Using the Internet More Safely
We like to say it’s important to practice “Safe Surfing”! If you are using a computer, tablet or smartphone to learn more about domestic violence and help, you should be aware that your searches and browsing history can be monitored by others. If that concerns you, here are important steps you should consider taking.
Use Someone Else’s Devices
The safest way to learn about domestic violence and ways to get help is by using someone else’s computer, tablet or smartphone, such as those available at a workplace, public place, or belonging to friends and family and away from your abuser or household. This decreases the likelihood that an abuser would discover your interest in finding resources and help.
“Leave Site” Button
If you are using personal devices to visit doemsticshelters.org, clicking on the “Leave Site” button in the upper right hand corner will redirect you to google.com, in the event you’re surprised by someone and need to quickly change what you’re viewing. On mobile the “Leave Site” button is the “X” icon located at the top of the website.
Delete Search History
If you conduct searches using Google, Yahoo, Bing or other search engines, it is important to know that these services learn your search tendencies and make future suggestions based on your prior queries. Thus, someone using the same computer and browser may come to realize what types of information you have been seeking. Learn how to clear your search history after each session at Google, Yahoo and Bing.
Most web sites drop “cookies” into your computer; they are small files that hold a modest amount of data that help tailor the use of a web site during future visits, such as pre-populating fields to save you time. Here you can learn how to delete cookies on your computer.
Keeping Your Smartphone Safe
Your smartphone is essentially the same thing as your computer. This article contains excellent ideas that prevent others from accessing information on your smartphone. You should also consider deleting browsing history, cookies and search history from your phone.
Keeping Your Email Media Accounts Safe
There may come a time when you need to reach out to a service provider for help, such as a domestic violence program or a legal services organization. On our GET HELP page, part of the contact information that we provide includes email addresses. Keep in mind that if you send an email with details about your situation or if you ask for help, the abuser may be able to locate that email in your sent folder and any response you receive in your inbox. Be sure to:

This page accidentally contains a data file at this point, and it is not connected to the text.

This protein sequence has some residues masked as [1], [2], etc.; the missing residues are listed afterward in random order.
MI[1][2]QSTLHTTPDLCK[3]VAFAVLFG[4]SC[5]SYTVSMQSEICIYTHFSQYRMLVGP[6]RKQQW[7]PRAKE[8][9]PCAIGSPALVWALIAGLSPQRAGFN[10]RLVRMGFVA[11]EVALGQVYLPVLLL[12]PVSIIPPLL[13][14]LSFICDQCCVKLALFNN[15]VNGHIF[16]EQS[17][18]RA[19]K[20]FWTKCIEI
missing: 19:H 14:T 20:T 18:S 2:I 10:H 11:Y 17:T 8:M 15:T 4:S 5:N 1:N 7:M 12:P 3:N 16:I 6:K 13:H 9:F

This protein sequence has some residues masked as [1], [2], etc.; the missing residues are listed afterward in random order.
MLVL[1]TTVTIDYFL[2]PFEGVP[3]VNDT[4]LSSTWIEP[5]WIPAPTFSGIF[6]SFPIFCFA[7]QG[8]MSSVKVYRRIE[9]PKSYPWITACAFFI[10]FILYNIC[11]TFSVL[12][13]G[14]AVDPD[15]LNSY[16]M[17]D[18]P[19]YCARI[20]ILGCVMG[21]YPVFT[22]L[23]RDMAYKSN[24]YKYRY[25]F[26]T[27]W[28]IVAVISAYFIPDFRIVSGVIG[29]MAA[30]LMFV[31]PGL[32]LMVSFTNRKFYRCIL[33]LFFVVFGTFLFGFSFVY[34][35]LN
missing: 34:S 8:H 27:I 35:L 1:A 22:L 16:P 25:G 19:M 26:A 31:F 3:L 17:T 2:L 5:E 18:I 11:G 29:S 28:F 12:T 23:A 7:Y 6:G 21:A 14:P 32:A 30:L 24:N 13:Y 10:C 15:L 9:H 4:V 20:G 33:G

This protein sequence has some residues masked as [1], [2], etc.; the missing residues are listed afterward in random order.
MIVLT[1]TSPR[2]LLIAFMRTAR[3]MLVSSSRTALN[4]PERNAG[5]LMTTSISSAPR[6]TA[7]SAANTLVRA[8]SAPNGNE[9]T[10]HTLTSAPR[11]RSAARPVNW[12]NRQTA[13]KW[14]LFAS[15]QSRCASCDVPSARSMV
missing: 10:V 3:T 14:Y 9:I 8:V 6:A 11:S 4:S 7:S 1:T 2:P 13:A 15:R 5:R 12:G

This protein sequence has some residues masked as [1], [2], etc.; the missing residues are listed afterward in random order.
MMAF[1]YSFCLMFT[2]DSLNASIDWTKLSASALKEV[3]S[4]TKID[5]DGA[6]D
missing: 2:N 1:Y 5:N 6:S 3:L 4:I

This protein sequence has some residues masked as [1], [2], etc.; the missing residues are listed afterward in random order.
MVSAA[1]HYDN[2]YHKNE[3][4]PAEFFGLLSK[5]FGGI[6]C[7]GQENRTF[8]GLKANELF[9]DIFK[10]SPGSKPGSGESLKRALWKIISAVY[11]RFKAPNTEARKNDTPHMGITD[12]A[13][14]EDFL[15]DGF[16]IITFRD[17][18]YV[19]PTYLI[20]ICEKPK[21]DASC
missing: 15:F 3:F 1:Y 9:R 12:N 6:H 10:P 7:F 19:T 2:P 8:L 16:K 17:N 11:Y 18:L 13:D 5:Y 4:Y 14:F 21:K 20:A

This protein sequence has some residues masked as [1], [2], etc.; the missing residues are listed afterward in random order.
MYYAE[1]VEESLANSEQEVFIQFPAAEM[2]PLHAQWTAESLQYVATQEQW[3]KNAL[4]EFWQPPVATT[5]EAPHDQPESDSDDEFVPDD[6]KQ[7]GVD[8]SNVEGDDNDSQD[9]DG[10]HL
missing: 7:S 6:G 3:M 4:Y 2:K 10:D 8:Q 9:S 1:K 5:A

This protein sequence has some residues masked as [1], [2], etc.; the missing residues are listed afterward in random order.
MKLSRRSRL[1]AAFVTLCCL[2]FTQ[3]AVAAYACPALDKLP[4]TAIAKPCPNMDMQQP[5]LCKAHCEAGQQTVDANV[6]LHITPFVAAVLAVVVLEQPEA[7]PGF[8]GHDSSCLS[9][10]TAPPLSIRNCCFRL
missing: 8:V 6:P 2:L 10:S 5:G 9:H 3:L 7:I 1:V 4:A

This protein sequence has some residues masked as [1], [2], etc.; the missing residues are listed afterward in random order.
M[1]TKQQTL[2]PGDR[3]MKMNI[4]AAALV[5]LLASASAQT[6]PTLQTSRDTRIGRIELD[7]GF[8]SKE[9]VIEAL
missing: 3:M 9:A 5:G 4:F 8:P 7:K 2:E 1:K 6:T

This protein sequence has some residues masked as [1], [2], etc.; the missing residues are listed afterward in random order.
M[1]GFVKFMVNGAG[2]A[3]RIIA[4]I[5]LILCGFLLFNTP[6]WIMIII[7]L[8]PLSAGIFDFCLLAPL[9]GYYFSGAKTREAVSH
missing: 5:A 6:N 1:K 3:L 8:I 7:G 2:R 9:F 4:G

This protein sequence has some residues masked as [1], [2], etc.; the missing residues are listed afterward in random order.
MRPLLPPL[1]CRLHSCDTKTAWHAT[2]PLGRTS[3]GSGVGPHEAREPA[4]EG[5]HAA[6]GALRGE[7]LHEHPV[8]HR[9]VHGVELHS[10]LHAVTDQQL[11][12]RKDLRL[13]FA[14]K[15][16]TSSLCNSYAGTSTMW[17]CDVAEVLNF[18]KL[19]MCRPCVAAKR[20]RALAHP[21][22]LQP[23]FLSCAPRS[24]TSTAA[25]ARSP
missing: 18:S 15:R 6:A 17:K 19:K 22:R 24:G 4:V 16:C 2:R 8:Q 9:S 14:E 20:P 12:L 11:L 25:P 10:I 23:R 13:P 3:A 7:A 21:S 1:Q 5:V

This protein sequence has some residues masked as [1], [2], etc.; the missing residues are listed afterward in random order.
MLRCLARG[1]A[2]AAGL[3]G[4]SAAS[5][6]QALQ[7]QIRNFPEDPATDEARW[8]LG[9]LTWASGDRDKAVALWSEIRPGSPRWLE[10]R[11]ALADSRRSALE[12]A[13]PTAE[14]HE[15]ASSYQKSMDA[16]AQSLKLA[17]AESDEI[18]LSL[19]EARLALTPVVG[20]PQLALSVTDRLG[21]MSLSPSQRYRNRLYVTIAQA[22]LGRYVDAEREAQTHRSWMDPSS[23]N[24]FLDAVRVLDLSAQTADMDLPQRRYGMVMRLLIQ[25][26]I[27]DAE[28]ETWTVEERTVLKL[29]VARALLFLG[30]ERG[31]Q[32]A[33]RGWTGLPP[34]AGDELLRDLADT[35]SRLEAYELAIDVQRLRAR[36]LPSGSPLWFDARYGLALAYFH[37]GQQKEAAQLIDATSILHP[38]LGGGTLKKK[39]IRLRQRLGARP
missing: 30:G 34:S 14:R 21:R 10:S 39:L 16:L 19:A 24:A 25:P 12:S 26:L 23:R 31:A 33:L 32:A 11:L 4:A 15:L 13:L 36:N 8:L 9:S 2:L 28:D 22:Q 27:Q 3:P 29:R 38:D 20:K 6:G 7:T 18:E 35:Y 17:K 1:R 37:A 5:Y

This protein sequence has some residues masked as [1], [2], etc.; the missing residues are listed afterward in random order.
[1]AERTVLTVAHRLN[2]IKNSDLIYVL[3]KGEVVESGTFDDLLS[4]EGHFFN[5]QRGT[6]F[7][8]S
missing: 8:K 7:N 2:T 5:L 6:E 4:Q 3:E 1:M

- delete your email from your sent folder;
- delete any email you receive in response; and
- “empty” your deleted items folder as well.
A safer way to contact an organization electronically rather than email could be to go to our GET HELP page to find a contact form available. This way, there would be no trace of your email in your sent folder. However, be sure to carefully monitor your inbox to look out for the reply and delete the message and empty your deleted items folder once you have read it.
What are basic safety measures to take when using social media?
Here is a list of some things you can do to try to stay safe:
- For any account that you create, use a strong password that no one could figure out and keep it private.
- Limit the amount of identifying information you use, like your birth date, address, full name, etc. (This step can also help prevent identity theft.)
- Be careful about what you post! Consider the articles you post to your profile, the pictures you put in an online album, or any status updates that indicate where you are at the moment (such as “checking in” at a restaurant) or where you are headed (such as a vacation destination). These types of posts can reveal a lot about you: your interests, your whereabouts, and your future plans, which can lead to someone finding you.
- Log out of your account by clicking “log out” after each session on your social media page. Do not simply close the browser, as it does not always log you out of your account, which would then be viewable by any other user of the computer.